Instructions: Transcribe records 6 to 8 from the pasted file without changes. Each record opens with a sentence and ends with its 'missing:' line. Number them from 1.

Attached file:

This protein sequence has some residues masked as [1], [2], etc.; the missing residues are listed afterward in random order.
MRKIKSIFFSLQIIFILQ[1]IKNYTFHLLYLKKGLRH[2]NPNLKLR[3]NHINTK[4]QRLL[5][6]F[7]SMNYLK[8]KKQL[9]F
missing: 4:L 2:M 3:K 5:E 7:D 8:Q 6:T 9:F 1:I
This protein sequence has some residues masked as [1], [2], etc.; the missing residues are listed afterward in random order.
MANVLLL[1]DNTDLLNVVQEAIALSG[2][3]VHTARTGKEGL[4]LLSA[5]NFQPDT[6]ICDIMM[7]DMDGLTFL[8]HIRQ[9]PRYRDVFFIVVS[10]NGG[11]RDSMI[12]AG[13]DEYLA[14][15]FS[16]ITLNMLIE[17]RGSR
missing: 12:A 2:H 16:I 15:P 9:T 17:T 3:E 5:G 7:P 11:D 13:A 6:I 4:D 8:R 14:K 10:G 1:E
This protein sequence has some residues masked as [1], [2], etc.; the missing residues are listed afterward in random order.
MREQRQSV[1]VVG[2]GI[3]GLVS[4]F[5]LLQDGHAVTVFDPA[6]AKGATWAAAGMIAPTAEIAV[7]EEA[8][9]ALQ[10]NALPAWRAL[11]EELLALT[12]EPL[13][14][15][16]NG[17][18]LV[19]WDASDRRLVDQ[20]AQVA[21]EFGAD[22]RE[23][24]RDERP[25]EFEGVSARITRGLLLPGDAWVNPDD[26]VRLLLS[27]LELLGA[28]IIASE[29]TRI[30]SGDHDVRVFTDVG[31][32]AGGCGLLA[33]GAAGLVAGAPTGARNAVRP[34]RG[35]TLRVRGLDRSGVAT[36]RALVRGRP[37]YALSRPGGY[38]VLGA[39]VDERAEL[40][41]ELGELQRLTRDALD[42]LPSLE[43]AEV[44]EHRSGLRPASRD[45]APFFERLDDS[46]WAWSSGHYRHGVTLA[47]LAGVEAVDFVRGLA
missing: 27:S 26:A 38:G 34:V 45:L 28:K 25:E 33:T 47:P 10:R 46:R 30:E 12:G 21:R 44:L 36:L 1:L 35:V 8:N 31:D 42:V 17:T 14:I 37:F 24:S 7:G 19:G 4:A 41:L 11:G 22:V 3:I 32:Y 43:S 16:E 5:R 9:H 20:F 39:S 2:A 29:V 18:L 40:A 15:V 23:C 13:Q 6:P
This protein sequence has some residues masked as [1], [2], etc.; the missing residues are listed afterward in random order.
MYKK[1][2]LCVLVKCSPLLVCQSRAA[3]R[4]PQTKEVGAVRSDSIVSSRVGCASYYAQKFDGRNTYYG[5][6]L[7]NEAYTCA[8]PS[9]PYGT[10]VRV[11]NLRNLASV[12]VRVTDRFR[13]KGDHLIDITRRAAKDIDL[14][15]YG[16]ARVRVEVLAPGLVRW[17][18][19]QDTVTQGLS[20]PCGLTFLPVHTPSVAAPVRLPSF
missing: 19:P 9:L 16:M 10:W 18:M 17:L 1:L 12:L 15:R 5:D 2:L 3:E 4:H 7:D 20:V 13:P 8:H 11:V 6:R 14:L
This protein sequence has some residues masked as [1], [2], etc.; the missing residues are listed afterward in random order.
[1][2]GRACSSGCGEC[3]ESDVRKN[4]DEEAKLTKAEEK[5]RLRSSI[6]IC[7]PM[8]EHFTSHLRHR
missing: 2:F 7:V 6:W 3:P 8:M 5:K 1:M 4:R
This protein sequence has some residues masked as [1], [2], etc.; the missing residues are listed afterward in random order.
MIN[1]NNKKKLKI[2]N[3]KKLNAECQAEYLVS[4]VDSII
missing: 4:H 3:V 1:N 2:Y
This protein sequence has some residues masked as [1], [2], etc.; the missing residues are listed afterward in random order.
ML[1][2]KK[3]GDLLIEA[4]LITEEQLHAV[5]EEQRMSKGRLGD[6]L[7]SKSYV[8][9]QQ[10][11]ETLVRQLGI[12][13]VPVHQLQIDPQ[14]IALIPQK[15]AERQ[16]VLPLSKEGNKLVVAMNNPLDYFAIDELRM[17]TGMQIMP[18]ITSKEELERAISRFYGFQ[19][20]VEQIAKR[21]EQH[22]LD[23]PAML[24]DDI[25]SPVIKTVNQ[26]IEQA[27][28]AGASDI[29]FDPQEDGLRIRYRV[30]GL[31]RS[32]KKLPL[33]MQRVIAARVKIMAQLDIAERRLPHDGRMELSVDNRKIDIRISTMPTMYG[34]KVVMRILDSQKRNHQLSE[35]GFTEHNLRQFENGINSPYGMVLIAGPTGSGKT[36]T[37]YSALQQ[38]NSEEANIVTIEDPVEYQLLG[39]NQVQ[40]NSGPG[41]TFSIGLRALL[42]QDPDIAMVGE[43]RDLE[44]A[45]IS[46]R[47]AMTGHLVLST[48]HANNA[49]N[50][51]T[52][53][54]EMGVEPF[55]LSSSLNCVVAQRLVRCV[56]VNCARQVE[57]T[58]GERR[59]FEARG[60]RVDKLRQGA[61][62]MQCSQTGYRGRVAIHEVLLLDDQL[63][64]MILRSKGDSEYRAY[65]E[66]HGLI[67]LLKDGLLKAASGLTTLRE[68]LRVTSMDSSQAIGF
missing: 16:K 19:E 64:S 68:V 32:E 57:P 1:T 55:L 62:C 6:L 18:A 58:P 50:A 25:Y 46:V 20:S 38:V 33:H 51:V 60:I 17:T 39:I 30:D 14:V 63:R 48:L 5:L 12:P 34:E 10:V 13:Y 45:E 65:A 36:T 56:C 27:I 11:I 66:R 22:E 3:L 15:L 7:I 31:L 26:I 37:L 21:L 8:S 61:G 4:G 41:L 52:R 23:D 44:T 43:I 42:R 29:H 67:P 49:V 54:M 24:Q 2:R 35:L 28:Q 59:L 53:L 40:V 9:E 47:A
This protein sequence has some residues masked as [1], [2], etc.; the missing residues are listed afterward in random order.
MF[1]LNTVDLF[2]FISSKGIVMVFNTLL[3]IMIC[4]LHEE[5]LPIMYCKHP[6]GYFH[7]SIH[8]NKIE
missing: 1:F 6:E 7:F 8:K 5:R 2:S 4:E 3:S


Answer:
This protein sequence has some residues masked as [1], [2], etc.; the missing residues are listed afterward in random order.
MIN[1]NNKKKLKI[2]N[3]KKLNAECQAEYLVS[4]VDSII
missing: 4:H 3:V 1:N 2:Y
This protein sequence has some residues masked as [1], [2], etc.; the missing residues are listed afterward in random order.
ML[1][2]KK[3]GDLLIEA[4]LITEEQLHAV[5]EEQRMSKGRLGD[6]L[7]SKSYV[8][9]QQ[10][11]ETLVRQLGI[12][13]VPVHQLQIDPQ[14]IALIPQK[15]AERQ[16]VLPLSKEGNKLVVAMNNPLDYFAIDELRM[17]TGMQIMP[18]ITSKEELERAISRFYGFQ[19][20]VEQIAKR[21]EQH[22]LD[23]PAML[24]DDI[25]SPVIKTVNQ[26]IEQA[27][28]AGASDI[29]FDPQEDGLRIRYRV[30]GL[31]RS[32]KKLPL[33]MQRVIAARVKIMAQLDIAERRLPHDGRMELSVDNRKIDIRISTMPTMYG[34]KVVMRILDSQKRNHQLSE[35]GFTEHNLRQFENGINSPYGMVLIAGPTGSGKT[36]T[37]YSALQQ[38]NSEEANIVTIEDPVEYQLLG[39]NQVQ[40]NSGPG[41]TFSIGLRALL[42]QDPDIAMVGE[43]RDLE[44]A[45]IS[46]R[47]AMTGHLVLST[48]HANNA[49]N[50][51]T[52][53][54]EMGVEPF[55]LSSSLNCVVAQRLVRCV[56]VNCARQVE[57]T[58]GERR[59]FEARG[60]RVDKLRQGA[61][62]MQCSQTGYRGRVAIHEVLLLDDQL[63][64]MILRSKGDSEYRAY[65]E[66]HGLI[67]LLKDGLLKAASGLTTLRE[68]LRVTSMDSSQAIGF
missing: 16:K 19:E 64:S 68:V 32:E 57:P 1:T 55:L 62:C 6:L 18:A 58:P 50:A 25:Y 46:V 20:S 38:V 33:H 51:V 60:I 17:T 39:I 30:D 14:V 63:R 48:L 5:L 12:P 34:E 10:V 13:Y 45:E 65:A 36:T 56:C 27:I 11:I 66:R 22:E 3:L 15:L 7:I 31:L 26:I 37:L 21:L 8:S 61:G 4:G 41:L 52:R 23:D 44:T 43:I 42:R 29:H 67:P 49:V 54:M 24:Q 2:R 35:L 28:Q 59:L 53:L 40:V 9:E 47:A
This protein sequence has some residues masked as [1], [2], etc.; the missing residues are listed afterward in random order.
MF[1]LNTVDLF[2]FISSKGIVMVFNTLL[3]IMIC[4]LHEE[5]LPIMYCKHP[6]GYFH[7]SIH[8]NKIE
missing: 1:F 6:E 7:F 8:K 5:R 2:S 4:E 3:S